I with you....take your time and be selective on what you volunteer for. You really need to enjoy it before you dive in.

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  16. I am so happy for you...it's time to take it easy. That day will be coming for us too someday.

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  17. The melon sounded ok until you got to the cucumber part. It's funny, I dislike eating cucumbers but like them when juiced with other veggies and fruits. Emma is a fast-learner and I think it's a sream that she demands to be chauffered in the golf cart. Judy, what have you created!

    I don't think I could ever join all the events and potlucks I hear folks talking about in RV parks. I do like to talk to people, but I still want to live my own life. But maybe I'm just not "there" yet.

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  18. Well, that's one heckuva way to describe a fruit you're tasting for the first time: tastes like puke! Barf!

    Glad to hear about the sandbags. I lived in SoCal for many years and experienced several El Nino years ... and yes, even the desert can get hammered in winter months.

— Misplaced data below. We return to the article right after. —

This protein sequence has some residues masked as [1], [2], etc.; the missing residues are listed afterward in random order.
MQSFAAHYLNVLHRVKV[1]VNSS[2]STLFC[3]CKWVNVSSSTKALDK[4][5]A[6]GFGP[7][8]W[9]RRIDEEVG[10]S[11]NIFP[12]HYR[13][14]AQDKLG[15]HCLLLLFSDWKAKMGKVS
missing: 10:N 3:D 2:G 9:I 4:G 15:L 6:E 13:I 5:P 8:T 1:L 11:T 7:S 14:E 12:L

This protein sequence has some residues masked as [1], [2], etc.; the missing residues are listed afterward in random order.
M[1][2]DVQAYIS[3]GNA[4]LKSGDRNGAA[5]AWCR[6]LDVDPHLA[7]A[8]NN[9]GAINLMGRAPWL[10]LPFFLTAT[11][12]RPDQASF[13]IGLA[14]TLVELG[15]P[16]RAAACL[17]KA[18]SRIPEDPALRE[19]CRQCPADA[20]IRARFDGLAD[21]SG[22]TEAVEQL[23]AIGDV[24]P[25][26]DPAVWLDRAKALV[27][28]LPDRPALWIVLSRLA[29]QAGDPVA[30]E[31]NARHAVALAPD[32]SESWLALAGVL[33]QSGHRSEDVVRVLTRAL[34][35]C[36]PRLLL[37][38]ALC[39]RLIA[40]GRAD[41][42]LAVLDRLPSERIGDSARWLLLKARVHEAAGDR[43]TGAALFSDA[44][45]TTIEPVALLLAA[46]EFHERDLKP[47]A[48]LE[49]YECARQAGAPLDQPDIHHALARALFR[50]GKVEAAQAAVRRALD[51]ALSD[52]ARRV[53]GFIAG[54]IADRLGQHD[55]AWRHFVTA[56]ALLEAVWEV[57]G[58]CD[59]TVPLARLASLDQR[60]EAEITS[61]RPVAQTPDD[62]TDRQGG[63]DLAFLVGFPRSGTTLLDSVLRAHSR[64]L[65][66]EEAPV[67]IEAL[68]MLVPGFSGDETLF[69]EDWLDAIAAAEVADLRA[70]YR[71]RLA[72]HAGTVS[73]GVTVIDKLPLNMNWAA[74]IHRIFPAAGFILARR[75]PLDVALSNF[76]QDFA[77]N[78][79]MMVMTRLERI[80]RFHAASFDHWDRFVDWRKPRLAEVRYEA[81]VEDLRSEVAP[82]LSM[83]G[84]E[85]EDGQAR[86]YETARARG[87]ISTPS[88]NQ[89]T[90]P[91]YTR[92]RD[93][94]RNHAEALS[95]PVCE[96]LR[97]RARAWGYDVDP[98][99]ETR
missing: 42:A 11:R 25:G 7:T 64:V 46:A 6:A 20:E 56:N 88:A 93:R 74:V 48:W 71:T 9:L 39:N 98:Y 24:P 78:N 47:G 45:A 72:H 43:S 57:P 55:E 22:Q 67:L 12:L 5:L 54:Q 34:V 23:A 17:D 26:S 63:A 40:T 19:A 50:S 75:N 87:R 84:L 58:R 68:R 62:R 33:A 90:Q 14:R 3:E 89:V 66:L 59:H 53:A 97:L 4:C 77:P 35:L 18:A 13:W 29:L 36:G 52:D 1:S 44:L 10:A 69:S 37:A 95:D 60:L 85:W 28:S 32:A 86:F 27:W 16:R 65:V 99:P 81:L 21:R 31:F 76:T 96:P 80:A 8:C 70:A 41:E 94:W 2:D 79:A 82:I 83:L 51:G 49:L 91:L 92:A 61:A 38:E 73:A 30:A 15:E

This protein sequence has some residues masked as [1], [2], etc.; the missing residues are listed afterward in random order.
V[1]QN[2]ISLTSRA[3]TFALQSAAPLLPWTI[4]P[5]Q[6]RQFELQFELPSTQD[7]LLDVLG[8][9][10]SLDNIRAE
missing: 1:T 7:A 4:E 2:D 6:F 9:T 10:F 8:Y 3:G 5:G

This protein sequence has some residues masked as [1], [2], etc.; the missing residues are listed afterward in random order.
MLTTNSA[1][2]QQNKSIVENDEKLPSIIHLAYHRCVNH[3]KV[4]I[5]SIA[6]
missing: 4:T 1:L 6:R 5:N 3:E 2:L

Nice to have a choice between solitude and social doings.

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  19. Nice looking cart cover. Glad you had someone to help you with it. I've seen those ball fling things and they only seem to require a flick of the wrist. Very good for folks with weak arms who want to throw the ball far for doggie exercise. But if Emma won't bring it back, you'll be doing a lot of walking.

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  20. Imagine a City...







    Imagine a city where every home had on it's front lawn a piece of sculpture or an art installation.

    Imagine a city where each and every business invited artists to exhibit their work to the company's patrons.

    Imagine a city where instead of gifting clothing, electronics, chocolate, or cash, a work of art was given, and appreciated.